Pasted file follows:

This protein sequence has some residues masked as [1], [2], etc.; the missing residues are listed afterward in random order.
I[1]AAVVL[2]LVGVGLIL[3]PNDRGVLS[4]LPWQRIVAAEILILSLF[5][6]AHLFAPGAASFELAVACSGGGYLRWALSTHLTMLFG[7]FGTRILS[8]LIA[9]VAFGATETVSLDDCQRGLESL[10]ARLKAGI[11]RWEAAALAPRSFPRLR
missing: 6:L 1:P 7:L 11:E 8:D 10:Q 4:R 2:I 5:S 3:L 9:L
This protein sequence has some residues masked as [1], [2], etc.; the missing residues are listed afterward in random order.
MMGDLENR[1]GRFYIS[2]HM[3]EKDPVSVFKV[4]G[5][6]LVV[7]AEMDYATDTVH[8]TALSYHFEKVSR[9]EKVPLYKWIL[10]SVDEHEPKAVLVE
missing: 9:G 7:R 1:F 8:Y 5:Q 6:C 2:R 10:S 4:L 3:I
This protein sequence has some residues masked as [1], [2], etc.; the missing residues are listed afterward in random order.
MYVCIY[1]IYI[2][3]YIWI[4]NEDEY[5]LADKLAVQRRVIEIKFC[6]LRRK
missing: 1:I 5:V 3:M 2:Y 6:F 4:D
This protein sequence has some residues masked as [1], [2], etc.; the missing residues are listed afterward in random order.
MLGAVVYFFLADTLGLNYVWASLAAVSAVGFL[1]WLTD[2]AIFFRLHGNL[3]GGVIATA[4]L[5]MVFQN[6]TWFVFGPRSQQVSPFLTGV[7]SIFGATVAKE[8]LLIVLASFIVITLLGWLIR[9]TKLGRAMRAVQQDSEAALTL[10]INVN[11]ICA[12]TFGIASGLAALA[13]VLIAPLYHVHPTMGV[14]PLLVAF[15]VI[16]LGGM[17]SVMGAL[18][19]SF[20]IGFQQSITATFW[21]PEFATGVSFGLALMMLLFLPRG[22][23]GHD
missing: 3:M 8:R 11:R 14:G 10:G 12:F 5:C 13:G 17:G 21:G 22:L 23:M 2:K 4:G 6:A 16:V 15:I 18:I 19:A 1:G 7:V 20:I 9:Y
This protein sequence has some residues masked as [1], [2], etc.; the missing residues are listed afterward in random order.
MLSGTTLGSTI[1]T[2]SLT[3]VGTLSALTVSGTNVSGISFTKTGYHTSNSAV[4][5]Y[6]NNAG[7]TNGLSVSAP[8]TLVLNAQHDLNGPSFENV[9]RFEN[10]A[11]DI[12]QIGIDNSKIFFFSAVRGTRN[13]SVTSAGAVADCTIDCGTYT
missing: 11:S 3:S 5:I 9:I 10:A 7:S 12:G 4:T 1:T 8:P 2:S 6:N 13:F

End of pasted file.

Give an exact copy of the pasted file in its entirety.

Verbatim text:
This protein sequence has some residues masked as [1], [2], etc.; the missing residues are listed afterward in random order.
I[1]AAVVL[2]LVGVGLIL[3]PNDRGVLS[4]LPWQRIVAAEILILSLF[5][6]AHLFAPGAASFELAVACSGGGYLRWALSTHLTMLFG[7]FGTRILS[8]LIA[9]VAFGATETVSLDDCQRGLESL[10]ARLKAGI[11]RWEAAALAPRSFPRLR
missing: 6:L 1:P 7:L 11:E 8:D 10:Q 4:R 2:I 5:S 3:L 9:L
This protein sequence has some residues masked as [1], [2], etc.; the missing residues are listed afterward in random order.
MMGDLENR[1]GRFYIS[2]HM[3]EKDPVSVFKV[4]G[5][6]LVV[7]AEMDYATDTVH[8]TALSYHFEKVSR[9]EKVPLYKWIL[10]SVDEHEPKAVLVE
missing: 9:G 7:R 1:F 8:Y 5:Q 6:C 2:R 10:S 4:L 3:I
This protein sequence has some residues masked as [1], [2], etc.; the missing residues are listed afterward in random order.
MYVCIY[1]IYI[2][3]YIWI[4]NEDEY[5]LADKLAVQRRVIEIKFC[6]LRRK
missing: 1:I 5:V 3:M 2:Y 6:F 4:D
This protein sequence has some residues masked as [1], [2], etc.; the missing residues are listed afterward in random order.
MLGAVVYFFLADTLGLNYVWASLAAVSAVGFL[1]WLTD[2]AIFFRLHGNL[3]GGVIATA[4]L[5]MVFQN[6]TWFVFGPRSQQVSPFLTGV[7]SIFGATVAKE[8]LLIVLASFIVITLLGWLIR[9]TKLGRAMRAVQQDSEAALTL[10]INVN[11]ICA[12]TFGIASGLAALA[13]VLIAPLYHVHPTMGV[14]PLLVAF[15]VI[16]LGGM[17]SVMGAL[18][19]SF[20]IGFQQSITATFW[21]PEFATGVSFGLALMMLLFLPRG[22][23]GHD
missing: 3:M 8:R 11:R 14:G 10:G 12:F 5:C 13:G 17:G 21:G 22:L 23:M 2:K 4:G 6:A 16:V 15:I 18:I 19:A 1:G 7:V 20:I 9:Y
This protein sequence has some residues masked as [1], [2], etc.; the missing residues are listed afterward in random order.
MLSGTTLGSTI[1]T[2]SLT[3]VGTLSALTVSGTNVSGISFTKTGYHTSNSAV[4][5]Y[6]NNAG[7]TNGLSVSAP[8]TLVLNAQHDLNGPSFENV[9]RFEN[10]A[11]DI[12]QIGIDNSKIFFFSAVRGTRN[13]SVTSAGAVADCTIDCGTYT
missing: 11:S 3:S 5:I 9:I 10:A 7:S 12:G 4:T 1:T 8:P 2:S 6:N 13:F